war memorial at dusk, photographed by Michelle Cooper

World War I



Surnames M

gravestone, St Jamesdetail from headstone, by Simon ChambersMay, W. J.  
William James May was a Lance-Corporal of the Cyclist Corps

He joined up at Shorncliffe as 7890 in the Leinsters on 14 May 1905 when he was aged 17 years and 11 months. At that time he had no occupation. He served in Mauritius for a year and India for four returning home on 12 November 1911. He became a Reserve on 1 June 1912. Upon re-engagement he joined the Cyclists and on 8 September 1914 went out with the BEF to France, serving there until 12 August 1915

At the time of her husband's re-engagement Mrs May lived at Brook Place, Charlton, Dover. The family may also have lived at 52 Tower Hill in 1914 as a W J May is noted there. William's father Joseph was noted as a further next-of-kin living at 31 Bradstone Road, Folkestone, and he had an elder brother also Joseph  

William was discharged from the Army on 13 August 1915 as no longer physically fit for war service reportedly after having been gassed at the Front. His medical records show that he had severe infection with tubercle bacilli gained on active service and first complained of this at Ypres 28 July 1915. He returned home with the prognosis "will get worse"

He died at the Royal Victoria Hospital Dover, on 21 August 1916 and was buried on 24 August at St James, OW 10. The funeral left from a private residence at Union Row. It was held with full military honours with the band of the 5th Royal Fusiliers playing Beethoven's and Chopin's funeral marches

Amongst the mourners were his widow Mrs C W (reportedly) May the former Sarah Elizabeth Howland whom he had married at the Register Office in Dover on Christmas Eve 1913. They had one daughter Ivy born at Dover. Also present were his sisters and his mother-in-law. The floral tributes contained "In loving memory of my darling husband, from his heart-broken wife and baby", "from his sorrowing mother-in-law and brother-in-law", and from the Harbird family, including one "from a chum serving at the front (F Harbird)"

In August 1917 appeared this In Memoriam:
In ever loving memory of my dear husband William James May who died after much suffering on August 21 1916 in the Royal Victoria Hospital Dover, suffering from the effects of German gas poison

The image (above left) is a detail from his headstone which is now laid flat at St James near the Zeebrugge graves The words on the headstone read:

In Loving Memory of
William James May
who passed away August 21 1916
aged 28 years
from the effects of being gassed
from his sorrowing wife

Also of Ivy Georgina Elizabeth
infant daughter of the above
who fell asleep April 17 1917, aged 9 months
We grieve to part with those we love
With those we hold most dear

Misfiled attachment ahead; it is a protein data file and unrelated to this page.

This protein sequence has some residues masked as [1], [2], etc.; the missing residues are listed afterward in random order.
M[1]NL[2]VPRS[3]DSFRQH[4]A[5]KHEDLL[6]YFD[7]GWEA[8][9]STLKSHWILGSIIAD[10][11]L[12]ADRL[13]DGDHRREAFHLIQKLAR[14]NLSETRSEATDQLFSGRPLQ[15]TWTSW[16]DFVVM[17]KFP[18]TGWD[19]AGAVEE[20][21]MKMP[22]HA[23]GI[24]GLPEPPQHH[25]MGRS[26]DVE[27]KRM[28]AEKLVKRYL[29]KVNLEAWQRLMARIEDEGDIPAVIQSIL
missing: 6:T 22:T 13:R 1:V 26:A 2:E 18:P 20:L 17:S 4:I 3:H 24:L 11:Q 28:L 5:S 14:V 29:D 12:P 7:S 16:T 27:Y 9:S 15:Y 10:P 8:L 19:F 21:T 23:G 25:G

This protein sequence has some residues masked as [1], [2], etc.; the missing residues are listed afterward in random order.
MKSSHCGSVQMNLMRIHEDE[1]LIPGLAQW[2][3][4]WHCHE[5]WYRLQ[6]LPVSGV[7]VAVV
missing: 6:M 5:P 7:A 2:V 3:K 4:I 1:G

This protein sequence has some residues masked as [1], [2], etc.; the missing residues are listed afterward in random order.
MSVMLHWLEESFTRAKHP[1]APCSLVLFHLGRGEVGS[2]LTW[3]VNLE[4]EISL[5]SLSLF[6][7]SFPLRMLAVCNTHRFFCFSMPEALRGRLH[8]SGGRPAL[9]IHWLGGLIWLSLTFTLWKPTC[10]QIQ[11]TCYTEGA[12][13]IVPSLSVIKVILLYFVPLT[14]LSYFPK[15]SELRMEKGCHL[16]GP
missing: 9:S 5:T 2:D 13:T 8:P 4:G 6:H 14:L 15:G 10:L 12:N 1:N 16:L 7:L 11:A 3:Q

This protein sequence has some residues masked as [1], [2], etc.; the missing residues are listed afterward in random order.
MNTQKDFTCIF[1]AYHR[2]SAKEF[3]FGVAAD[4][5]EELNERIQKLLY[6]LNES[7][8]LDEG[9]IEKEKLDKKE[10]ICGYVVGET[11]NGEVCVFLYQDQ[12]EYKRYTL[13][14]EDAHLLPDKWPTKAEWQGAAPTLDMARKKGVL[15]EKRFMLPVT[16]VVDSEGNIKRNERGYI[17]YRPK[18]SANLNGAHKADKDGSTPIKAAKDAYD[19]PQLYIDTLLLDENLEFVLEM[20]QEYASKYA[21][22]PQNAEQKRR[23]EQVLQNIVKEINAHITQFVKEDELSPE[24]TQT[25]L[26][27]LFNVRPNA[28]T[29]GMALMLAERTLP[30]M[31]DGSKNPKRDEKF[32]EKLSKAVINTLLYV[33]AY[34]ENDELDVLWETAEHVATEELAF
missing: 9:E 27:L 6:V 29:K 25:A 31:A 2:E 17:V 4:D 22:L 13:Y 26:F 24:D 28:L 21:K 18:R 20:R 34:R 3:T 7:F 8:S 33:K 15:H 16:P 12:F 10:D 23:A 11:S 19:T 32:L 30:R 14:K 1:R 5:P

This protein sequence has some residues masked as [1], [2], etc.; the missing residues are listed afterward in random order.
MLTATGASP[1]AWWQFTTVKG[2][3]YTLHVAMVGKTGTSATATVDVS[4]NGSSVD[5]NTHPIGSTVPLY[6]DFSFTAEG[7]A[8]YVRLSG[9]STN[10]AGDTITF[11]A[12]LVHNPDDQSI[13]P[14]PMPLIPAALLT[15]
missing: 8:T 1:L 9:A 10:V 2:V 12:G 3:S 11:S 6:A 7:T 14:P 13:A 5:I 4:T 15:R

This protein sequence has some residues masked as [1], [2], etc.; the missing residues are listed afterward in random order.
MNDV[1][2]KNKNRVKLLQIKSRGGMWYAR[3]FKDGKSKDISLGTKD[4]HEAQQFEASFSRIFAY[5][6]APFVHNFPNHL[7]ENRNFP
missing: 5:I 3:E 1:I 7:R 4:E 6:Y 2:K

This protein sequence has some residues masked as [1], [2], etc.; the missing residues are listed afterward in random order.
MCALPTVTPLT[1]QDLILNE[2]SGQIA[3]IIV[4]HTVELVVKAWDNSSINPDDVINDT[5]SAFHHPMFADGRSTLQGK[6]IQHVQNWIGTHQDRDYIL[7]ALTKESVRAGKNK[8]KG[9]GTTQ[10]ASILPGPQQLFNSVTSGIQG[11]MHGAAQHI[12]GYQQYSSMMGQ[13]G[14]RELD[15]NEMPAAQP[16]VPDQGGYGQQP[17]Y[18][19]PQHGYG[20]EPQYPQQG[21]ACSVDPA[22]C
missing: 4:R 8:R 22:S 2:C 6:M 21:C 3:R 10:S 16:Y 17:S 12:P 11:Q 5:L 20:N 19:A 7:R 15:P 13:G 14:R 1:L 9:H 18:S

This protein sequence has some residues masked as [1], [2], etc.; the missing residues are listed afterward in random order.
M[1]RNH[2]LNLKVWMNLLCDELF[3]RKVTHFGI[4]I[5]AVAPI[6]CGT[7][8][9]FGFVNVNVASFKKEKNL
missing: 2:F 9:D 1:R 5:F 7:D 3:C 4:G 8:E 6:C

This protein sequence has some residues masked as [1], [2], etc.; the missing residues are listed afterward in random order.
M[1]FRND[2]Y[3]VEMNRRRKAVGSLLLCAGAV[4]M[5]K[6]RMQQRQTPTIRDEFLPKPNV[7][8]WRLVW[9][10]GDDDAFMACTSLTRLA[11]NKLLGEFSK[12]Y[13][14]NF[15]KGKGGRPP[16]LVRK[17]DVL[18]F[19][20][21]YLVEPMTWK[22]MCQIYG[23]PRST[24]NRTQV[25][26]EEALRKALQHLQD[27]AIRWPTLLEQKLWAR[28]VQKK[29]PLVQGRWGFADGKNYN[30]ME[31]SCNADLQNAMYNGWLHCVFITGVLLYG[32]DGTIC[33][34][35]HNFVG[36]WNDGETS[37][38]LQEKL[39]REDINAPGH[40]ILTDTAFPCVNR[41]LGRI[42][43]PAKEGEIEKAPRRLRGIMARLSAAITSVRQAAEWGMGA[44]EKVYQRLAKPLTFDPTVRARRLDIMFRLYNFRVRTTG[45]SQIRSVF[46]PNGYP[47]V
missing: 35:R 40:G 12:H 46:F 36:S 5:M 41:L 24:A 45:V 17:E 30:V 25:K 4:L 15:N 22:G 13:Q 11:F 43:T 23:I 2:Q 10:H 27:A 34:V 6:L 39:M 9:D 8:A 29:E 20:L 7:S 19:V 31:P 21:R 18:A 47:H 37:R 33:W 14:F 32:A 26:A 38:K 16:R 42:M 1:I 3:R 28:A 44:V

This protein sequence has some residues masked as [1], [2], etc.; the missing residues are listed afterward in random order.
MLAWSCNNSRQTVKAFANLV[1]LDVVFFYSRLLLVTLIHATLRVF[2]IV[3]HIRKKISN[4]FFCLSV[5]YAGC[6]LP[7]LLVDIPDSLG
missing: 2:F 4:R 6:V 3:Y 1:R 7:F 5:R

May we one day meet above
Without a doubt or fear

Also of Sarah Elizabeth
The dearly beloved wife of the above
Who fell asleep May 2 1921, aged 26 years
Sweet the sleep you so much needed
Free from suffering, care, and pain
Looking on thy face so peaceful
Could we wish thee back again

Ivy was buried on 23 April 1917 and her mother was buried on 9 May 1921

16th December 2008 - we have just heard that the CWGC have placed William May on their records. His grave will now be cared for in perpetuity and he will have a CWGC headstone when necessary. Well done, Kent Fallen!

service details and in memoriam: Joyce Banks

Marsh, C. R.  
Charles Richard Marsh, PS 3219, the brother of William Henry Marsh, below, was born in Dover in 1886; the census return for 1901 states that he was born at East Langdon the son of William a farm bailiff and Hannah believed née Brown.  He was then a cashier at a drug store and the family lived at Crabble Farm House, River. Previously in 1891 they had lived at Chilton Farm on the Alkham Valley Road

He married Ethel Jane Blake on 7 September 1910 at St Gregory's, Canterbury, and they went to Croydon. He was noted as a dispenser when he enlisted in Kingston in Surrey to become a Private in the Duke of Cambridge's Own (Middlesex Regiment) He joined the 1st battalion on 8 November 1916 just after he was sent to France on 25 October 1916. He was sent to his unit on 14 January 1917 and was killed in action on 23 April 1917. He is buried at Heninel-Croisilles Road Cemetery, France.  Grave I E 8. He is commemorated also at West Langdon

Mrs Marsh lived at "Crabble" 4 Compton Road, Addiscombe, Croydon, and it was to her that his effects of letters, photographs, and cards were returned.

Marsh, W. H.
William Henry Marsh is commemorated at East Langdon, and, born there, was the brother of Charles, above. He served in the Royal West Kents and died on 2 December 1917. He and Charles were cousins of Frederick James Marsh, named on the Whitfield memorials, all being the grandsons of James and Sarah Ann Marsh.

William Marsh, courtesy Patricia BaileyMarsh, W. H.
William Marsh, courtesy Patricia BaileyWilliam Henry Marsh was a Private, G/12584, in the Queen's Own (Royal West Kent) 7th battalion. He had enlisted in Dover having been the licensee of the Sussex Arms pub at 32 Townwall Street, Dover since 1909. Said to have been a "great fun" person, Private Marsh was reported missing on 30 September 1916 and was later presumed as having died then. His grave is now at the Mill Road Cemetery, Thiepval, France. I C 14 

He was married in 1907 to Mildred Emma William, Percival, and Mildred Marsh, courtesy Patricia Baileyand the couple had three children; a daughter Florence, who was eight when her father died and Reginald William, born in November 1915. Another son William Perril Godden Marsh, born in 1914, had sadly died at the age of six months in January 1915 

Sussex Arms, courtesy Patricia BaileyMrs Marsh remained at the Sussex Arms after her husband's death. With the help of her friends Ernie and Edie Webb she ran the pub until 1922, when she moved to Folkestone, living at 3 Bonsor Road

Her parents-in-law Mr and Mrs W Marsh were also from Folkestone. William is commemorated on the civic memorial there.

Above: Mrs Marsh with, back row, William Marsh and his brother Percival John Marsh
Right: The Sussex Arms pub with Mrs Marsh and her daughter in the doorway

announcement, August 1917, courtesy Dover Express




with thanks to Patricia Bailey

Note: Mr Francis Richardson the licensee who took over from Mrs Marsh would later sadly lose his daughter his wife and his mother when the Sussex Arms was severely damaged during a raid on 11 September 1940  

McBarron, F.    
Francis "Frank" McBarron, 5701, was a Serjeant in the Royal Inniskilling Fusiliers 2nd battalion. He was 35 when he died on 13 October 1914 and is buried at Meteren Military Cemetery, France. I K 260

He was the son of Michael McBarron and the "dearly beloved husband" of Florence McBarron of "Speyside" The Avenue, Camberley, Surrey, formerly 178 Clarendon Place, Dover. His sister was Mrs Em Whatley of Burcombe Lane, Wilton.  There were connections with South Africa and Canada. The 1891 Scotland census gives him as the son of Annie and Michael McBarron born in England then living at 6 Picadilly Street, Glasgow